In the present paper, we examined in details influence of the neurotoxic AP fragment on food-aversion learning in terrestrial snail Helix. In behavioral experiments we compared responses of βAP-injected and sham-injected snails to aversively conditioned food odor, and estimated context memory by testing responsiveness in reinforced and non-reinforced contexts.
Although studying the effects of BAP in snails does not make of this invertebrate a model of AD, it may provide useful insights into the action mechanisms of certain components of Alzheimer pathology.

Materials and Methods

Subjects

In the present series of experiments, 52 adult snails Helix lucorum L. (Crimea population) weighing 25–35 g were used. The snails were kept in active state at least 2 weeks before the experiment in a wet environment, and fed usually with carrots and cabbage. One to two weeks before the training session, the experimental animals were deprived of food. Between experimental sessions the subjects were housed in glass terraria.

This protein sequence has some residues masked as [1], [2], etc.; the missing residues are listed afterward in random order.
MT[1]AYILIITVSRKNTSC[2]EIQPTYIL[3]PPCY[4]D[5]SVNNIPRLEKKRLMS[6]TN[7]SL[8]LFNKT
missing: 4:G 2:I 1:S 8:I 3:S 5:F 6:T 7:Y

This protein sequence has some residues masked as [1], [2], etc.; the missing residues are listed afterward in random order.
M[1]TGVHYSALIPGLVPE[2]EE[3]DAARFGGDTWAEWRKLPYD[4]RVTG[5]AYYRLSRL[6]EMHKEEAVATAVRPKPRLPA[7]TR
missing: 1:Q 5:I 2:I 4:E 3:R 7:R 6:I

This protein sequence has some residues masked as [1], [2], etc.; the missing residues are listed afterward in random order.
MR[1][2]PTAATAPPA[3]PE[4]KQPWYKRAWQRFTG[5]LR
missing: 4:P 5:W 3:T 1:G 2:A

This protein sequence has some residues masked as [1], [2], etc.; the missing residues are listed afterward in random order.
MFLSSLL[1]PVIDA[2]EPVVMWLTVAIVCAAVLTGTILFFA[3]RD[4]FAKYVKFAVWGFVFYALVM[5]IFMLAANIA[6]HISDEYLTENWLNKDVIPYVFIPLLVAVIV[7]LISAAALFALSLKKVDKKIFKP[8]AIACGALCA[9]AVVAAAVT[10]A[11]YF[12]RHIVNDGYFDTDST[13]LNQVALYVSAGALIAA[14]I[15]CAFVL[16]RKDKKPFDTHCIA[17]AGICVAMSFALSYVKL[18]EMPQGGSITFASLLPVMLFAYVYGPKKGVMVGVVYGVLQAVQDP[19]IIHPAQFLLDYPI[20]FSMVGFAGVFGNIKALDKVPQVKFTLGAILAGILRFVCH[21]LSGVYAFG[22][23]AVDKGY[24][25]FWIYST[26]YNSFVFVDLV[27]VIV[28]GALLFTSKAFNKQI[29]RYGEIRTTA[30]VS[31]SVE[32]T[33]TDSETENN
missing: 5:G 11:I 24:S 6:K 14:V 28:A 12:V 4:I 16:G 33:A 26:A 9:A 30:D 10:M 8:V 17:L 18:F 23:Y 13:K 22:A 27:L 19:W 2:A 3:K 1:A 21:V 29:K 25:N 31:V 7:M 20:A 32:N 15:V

Each animal was used only in one series of experiments. Experimental procedures are in compliance with the guide for the care and use of laboratory animals published by the National Institutes of Health (USA).

Training and Apparatus